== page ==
Case Study of a Degraded Environment – Rotorua Lakes Nz Essay

With reference to examples you have studied, assess the effectiveness of attempts to control water pollution. Water pollution is the contamination of areas of water, such as rivers, lakes and groundwater. It affects plants and organisms that live in these areas and can be damaging to the health, and survival of them. Water pollution occurs when pollutants are directly or indirectly discharged into the water without being treated. The area of Rotorua – New Zealand contains 17 lakes, some of which experience, or have experienced varying levels of water pollution.

Lake Rotorua has had serious pollution problems, more than any other lake in New Zealand. In 1969 Rotorua had a population of over 50,000 people. They contaminated the lake with sewage for many years and it was described as an “un-flushed toilet. ” Today most of the pollution is from fertilisers that runoff from farmland. As the diagram shows Lake Rotorua and Lake Rotoiti are linked – by the Ohau Channel. So what happens in Lake Rotorua affects the water quality of Lake Rotoiti. However they face different issues that require different solutions.

Lake Rotorua’s city has more than 55,000 people living on the shores, with smaller communities scattered around its edge. On average there is an extra 15,000 visitors a day as its tourism industry attracts people from all over the world. Over the years Lake Rotorua’s water quality has decreased despite a lot of environmental work. Water quality improved after a high-tech sewerage system was installed for Rotorua city in the late 1980’s. It has since deteriorated again from an increase of nitrogen in the groundwater.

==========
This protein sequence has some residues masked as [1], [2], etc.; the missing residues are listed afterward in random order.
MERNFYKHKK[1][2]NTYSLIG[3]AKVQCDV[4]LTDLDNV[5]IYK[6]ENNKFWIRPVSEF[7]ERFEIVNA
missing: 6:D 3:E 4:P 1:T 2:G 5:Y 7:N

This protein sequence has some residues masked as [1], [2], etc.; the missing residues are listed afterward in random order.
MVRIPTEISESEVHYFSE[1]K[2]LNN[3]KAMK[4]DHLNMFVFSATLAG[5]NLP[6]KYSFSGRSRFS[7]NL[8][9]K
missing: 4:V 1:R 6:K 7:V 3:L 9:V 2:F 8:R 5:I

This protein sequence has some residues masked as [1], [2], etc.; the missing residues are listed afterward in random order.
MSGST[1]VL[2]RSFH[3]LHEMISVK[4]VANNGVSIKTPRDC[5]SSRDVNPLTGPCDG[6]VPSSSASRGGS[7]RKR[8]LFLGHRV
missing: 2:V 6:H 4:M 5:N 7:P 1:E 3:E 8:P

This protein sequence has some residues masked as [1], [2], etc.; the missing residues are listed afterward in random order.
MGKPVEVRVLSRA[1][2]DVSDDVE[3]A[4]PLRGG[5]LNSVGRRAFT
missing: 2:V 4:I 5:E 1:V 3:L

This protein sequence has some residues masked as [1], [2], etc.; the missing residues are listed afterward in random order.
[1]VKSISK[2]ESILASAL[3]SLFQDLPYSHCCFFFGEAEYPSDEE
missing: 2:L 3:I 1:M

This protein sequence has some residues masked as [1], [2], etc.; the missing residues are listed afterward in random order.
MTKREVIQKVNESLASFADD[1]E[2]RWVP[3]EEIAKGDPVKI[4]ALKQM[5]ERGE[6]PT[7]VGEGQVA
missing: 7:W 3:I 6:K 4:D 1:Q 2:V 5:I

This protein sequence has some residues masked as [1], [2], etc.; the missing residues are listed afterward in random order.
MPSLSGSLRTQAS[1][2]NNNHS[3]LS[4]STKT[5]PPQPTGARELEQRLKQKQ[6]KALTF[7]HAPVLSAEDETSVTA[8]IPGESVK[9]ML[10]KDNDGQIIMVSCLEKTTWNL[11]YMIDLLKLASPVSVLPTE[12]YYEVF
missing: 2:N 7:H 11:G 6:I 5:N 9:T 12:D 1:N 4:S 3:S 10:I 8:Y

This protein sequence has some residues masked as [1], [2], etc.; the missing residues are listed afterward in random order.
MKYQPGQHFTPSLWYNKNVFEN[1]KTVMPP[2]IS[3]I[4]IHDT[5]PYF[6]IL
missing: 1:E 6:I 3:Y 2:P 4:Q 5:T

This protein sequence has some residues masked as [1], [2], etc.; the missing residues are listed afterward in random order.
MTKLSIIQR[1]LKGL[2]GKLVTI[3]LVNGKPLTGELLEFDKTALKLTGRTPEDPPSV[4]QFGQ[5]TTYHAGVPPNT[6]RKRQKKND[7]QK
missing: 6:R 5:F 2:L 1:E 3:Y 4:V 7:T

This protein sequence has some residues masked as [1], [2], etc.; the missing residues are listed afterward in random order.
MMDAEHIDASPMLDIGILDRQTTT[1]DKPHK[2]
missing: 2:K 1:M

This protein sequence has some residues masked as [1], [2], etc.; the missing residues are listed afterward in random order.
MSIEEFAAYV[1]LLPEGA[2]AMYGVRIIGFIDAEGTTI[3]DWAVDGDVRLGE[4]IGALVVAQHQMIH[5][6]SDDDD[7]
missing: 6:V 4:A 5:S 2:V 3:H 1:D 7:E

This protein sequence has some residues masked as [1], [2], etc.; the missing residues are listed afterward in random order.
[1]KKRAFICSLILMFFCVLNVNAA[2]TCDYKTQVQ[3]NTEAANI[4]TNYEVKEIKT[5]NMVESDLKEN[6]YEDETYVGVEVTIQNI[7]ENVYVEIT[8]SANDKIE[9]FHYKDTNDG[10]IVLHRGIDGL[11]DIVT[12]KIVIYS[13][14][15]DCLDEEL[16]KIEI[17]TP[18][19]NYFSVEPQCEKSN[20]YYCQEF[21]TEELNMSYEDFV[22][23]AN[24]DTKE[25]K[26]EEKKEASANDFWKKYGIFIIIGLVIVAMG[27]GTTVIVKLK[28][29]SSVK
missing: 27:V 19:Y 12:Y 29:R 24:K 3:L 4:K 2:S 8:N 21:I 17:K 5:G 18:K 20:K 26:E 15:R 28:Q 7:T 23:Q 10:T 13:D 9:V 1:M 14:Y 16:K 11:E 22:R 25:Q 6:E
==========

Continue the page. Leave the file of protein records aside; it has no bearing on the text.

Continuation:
With so many people living in the catchment nutrients from sewage are an ongoing issue. This is being undertaken by a range of actions from the Council. An $18. 5 million reticulation scheme for eastern lakeside communities is in progress, and there has been a major upgrade of the Rotorua City sewage plant which has now been completed. The Council has introduced new rules for high-tech septic tanks in rural areas and $70 million has been spent upgrading or adding sewage reticulation around the lakes.

Along with the Council the local community has had increased involvement, awareness and education. The local Iwi, Federated Farmers, Rural and Urban landowners, tourism agencies and Fish and Game all took part in the preparation of an action plan. It began with providing an education to schools to teach students (and teachers) to protect their Lake from becoming polluted. In the city streets are swept frequently to remove rubbish and oils so the pollutants don’t run into the lake. Storm-water is filtered to remove leaves and other rubbish.

Eutrophication has been a major problem due to intensive farming, which often produces more nutrients than the soil can easily absorb. This excess either flows overland into waterways or leaches into groundwater which eventually feeds into springs, streams and then into the Lakes. This has caused algal blooms in some Lakes, making the water undrinkable. All 17 Lakes have had risks, or experienced these blooms, and each of them has different water quality problems and steps to improve the water quality.

For example – Lake Rotoiti has severe cyanobacterial (blue-green algae) blooms which have become more persistent in the past few years. This is due to receiving nutrient rich water from Lake Rotorua. The plan proposed is to divert an inflow of water and to build better sewage treatment areas for local people. The effectiveness of all these plans has been shown as the quality of water has improved – slowly over time. Figures set by the Regional Water and Land Conservation are slowly being met, as research is undertaken to preserve the Natural Environments.

Trophic Level Index is a measure used in New Zealand to measure the nutrient status of lakes. The lower the number, the better the water quality. It has been proven that targets of lower Trophic Levels are being reached. Lake Rerewhakaaitu has almost reached its target of 3. 6 as it currently sits at an average of 3. 7. With constant monitoring, research and implementation of plans to protect the lakes, they will continue to have better water quality and pollution will become more manageable and healthier.

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